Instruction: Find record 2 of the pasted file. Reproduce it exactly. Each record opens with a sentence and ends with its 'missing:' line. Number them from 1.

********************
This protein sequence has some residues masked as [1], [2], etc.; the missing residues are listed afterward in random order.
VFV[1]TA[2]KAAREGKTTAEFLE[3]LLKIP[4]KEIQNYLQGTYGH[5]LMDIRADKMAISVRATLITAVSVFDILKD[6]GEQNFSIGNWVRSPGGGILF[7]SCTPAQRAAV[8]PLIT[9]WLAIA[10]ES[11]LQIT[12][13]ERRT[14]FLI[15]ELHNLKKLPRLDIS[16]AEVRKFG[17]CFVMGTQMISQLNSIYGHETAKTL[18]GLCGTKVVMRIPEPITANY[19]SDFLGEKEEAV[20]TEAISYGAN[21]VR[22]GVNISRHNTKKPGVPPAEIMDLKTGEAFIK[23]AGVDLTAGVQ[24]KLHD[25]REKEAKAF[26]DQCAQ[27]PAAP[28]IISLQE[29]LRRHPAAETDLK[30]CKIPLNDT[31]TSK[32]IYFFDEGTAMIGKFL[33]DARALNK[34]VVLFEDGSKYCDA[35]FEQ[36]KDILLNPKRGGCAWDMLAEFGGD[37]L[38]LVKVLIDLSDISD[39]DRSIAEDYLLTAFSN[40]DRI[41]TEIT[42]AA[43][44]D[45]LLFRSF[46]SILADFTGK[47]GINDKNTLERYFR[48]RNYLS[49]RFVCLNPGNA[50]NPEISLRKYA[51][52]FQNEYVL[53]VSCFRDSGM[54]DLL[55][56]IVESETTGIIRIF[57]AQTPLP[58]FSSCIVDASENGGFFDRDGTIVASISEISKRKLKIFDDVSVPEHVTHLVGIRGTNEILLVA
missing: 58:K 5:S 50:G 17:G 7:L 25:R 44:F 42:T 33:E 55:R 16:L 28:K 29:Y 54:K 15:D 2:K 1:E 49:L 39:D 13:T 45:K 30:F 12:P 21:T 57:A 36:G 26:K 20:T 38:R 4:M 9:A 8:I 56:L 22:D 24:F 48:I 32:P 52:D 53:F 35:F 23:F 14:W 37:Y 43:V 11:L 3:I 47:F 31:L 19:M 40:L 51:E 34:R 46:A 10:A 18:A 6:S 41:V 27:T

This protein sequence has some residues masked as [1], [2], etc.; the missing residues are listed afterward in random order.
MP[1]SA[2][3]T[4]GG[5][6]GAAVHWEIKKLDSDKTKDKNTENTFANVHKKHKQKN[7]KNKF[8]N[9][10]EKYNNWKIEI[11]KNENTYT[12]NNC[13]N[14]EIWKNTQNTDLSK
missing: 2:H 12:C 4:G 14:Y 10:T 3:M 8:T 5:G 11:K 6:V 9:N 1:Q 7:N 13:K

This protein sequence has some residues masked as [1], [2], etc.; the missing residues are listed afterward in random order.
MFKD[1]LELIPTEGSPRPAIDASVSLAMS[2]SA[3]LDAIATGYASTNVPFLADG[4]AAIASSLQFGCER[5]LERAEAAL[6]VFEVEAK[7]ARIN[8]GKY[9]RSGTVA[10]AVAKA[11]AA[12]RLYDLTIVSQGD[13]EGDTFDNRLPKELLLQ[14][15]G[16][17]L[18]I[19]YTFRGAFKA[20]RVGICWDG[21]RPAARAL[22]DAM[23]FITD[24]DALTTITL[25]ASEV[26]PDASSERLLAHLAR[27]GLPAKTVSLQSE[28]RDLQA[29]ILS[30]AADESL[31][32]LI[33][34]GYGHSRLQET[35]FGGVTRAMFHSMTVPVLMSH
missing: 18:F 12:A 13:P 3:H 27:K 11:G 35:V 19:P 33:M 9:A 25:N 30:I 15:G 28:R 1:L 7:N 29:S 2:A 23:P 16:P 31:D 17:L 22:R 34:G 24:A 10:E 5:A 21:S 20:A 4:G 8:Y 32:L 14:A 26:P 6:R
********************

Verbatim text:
This protein sequence has some residues masked as [1], [2], etc.; the missing residues are listed afterward in random order.
MP[1]SA[2][3]T[4]GG[5][6]GAAVHWEIKKLDSDKTKDKNTENTFANVHKKHKQKN[7]KNKF[8]N[9][10]EKYNNWKIEI[11]KNENTYT[12]NNC[13]N[14]EIWKNTQNTDLSK
missing: 2:H 12:C 4:G 14:Y 10:T 3:M 8:T 5:G 11:K 6:V 9:N 1:Q 7:N 13:K